I have been using unicode for a while now, mainly to help people with their reading comprehension issues, and I am very happy with the results. I often use it to add text to my presentations, and to the way I write emails.
I’ve been using unicode since I first started using it in my own writing, and I used to keep a collection of unicode characters in my head. I was happy with the results, it was easy to learn and the words I could write were easily readable. This is probably why those words are still in my head. (I’m sure I’ll be using unicode again in the future too, but for now I like the way my speech is written.
The good news is that unicode characters have become more and more natural to use as words. They have no special meaning in a sentence, they just appear as words whenever you want to say something. That makes them pretty easy to remember, and as a result, easier to learn and use. Not only that, but the characters are actually spelled correctly, so even people who know little about computers will easily be able to write and type a sentence with a particular unicode character.
The other side of this is that some readers find it easier to tell the difference between words and letters, and that’s why I’m calling it “transliterates” (not to be confused with “transliterators”). Transliteration is a lot more effective than words. It’s the least of my concerns.
When I was a kid, I used to take classes in phonics, but one of the teachers told us we’d be learning to spell by the time we were done. I used to think that was just a joke and I would have to take the class again, but now I think it was a pretty valid point. It would be great if unicode and its characters could actually be written and spelled correctly, but it’s only a dream.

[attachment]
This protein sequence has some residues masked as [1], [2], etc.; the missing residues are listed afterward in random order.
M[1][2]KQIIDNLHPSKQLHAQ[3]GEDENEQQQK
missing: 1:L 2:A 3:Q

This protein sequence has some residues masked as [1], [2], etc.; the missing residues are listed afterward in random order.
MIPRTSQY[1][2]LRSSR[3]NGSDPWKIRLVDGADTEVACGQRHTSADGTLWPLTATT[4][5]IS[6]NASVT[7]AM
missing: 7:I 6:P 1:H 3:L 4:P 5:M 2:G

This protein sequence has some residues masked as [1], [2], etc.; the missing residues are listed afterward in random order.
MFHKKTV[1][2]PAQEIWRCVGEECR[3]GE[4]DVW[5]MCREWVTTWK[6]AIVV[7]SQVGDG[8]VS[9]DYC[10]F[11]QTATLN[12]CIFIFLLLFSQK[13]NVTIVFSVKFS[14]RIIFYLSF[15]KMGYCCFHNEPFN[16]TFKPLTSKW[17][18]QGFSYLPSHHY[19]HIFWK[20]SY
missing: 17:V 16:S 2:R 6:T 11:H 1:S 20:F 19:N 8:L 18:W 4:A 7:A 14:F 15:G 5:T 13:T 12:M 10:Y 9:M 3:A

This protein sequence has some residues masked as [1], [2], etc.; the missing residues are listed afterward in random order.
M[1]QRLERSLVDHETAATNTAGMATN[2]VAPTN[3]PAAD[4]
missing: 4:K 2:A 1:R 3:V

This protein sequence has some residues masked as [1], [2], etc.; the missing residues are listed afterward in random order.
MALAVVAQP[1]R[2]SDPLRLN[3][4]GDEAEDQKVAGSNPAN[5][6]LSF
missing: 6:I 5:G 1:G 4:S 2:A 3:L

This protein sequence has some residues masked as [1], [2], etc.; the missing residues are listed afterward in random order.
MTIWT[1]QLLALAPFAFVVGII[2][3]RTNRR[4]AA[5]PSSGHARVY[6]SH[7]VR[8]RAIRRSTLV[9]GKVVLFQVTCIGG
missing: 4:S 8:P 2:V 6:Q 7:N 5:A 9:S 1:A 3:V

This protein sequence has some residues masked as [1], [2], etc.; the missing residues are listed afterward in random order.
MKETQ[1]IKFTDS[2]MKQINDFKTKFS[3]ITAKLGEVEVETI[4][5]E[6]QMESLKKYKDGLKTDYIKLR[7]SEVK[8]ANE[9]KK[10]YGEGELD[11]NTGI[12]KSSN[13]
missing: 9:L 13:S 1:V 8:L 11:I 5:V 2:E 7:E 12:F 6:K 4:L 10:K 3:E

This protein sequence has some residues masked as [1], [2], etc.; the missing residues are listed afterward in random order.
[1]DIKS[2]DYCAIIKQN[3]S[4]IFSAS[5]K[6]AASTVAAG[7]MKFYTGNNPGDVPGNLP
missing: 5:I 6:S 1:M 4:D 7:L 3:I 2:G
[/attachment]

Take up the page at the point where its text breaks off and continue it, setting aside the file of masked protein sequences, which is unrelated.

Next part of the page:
To be completely honest, I think the problem with unicode is that it is so new that the developers haven’t really perfected it. It’s not as simple as just encoding a set of characters and using those to create a “unicode string” that is then interpreted as HTML. There are a lot of steps and the output will be error-prone. I wonder if this is why so many people feel so betrayed when unicode is finally made available in a usable fashion.
Not only is it not a perfect solution for writing or spelling, it really doesn’t help you with HTML, which is why it’s such a pain to work with. I can’t imagine that the actual developers are going to care enough about the output of their code to care if things are spelled correctly.
It is worth noting that many of the unicode-related questions we get here on Ask An Editor are about unicode and CSS. It’s not that unicode is terrible, but we have to admit we’re not very good at understanding it.
The fact is, if you can’t spell unicode, you’re really not going to understand what unicode is. There are a few important unicode characters and they are all spelled differently. For example, the letters `Ῥ` and `ῠ` are pronounced the same way, but the letters `ῥ` and `ῥ` are pronounced differently. You can read more about this in the Wikipedia article on the Unicode Consortium.
The unicode character is a string of code points that represent a text character. It is used to represent more than just a single character, such as the “w” and “e” in “welcome”. There are a lot of unicode characters, and as a general rule there are 4 main ones.